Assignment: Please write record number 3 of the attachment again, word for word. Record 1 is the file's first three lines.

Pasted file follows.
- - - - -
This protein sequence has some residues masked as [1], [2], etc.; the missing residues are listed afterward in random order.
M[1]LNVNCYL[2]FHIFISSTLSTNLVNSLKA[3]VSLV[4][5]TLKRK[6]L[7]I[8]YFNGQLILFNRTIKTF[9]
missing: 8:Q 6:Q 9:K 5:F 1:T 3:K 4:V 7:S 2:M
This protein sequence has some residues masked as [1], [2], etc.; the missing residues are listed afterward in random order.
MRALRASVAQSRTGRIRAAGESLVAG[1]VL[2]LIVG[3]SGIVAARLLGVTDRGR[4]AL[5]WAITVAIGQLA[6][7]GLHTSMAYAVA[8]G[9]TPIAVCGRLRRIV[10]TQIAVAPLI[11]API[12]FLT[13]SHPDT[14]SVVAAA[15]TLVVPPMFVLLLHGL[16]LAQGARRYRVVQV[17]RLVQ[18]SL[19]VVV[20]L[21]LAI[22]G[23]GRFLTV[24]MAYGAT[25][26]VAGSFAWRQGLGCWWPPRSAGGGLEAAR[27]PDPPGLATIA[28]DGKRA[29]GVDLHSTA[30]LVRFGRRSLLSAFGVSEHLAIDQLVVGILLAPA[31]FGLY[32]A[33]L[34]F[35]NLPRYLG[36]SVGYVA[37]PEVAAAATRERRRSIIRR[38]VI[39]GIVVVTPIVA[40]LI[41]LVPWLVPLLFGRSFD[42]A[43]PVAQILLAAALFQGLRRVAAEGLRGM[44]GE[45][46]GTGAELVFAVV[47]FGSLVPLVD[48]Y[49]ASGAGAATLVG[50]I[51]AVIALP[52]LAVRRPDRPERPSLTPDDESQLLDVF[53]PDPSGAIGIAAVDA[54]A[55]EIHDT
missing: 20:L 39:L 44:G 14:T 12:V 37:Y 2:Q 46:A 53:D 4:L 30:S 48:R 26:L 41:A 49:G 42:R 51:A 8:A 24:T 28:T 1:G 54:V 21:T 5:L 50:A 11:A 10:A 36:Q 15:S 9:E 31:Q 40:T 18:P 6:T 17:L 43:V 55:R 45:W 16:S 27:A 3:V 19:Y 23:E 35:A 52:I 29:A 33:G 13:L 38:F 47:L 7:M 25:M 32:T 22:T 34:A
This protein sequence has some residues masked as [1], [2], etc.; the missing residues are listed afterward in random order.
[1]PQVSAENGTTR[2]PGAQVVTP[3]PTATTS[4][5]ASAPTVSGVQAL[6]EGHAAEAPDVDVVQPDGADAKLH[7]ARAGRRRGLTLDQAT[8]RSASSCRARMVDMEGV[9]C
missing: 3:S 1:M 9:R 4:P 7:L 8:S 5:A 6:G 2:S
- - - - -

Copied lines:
This protein sequence has some residues masked as [1], [2], etc.; the missing residues are listed afterward in random order.
[1]PQVSAENGTTR[2]PGAQVVTP[3]PTATTS[4][5]ASAPTVSGVQAL[6]EGHAAEAPDVDVVQPDGADAKLH[7]ARAGRRRGLTLDQAT[8]RSASSCRARMVDMEGV[9]C
missing: 3:S 1:M 9:R 4:P 7:L 8:S 5:A 6:G 2:S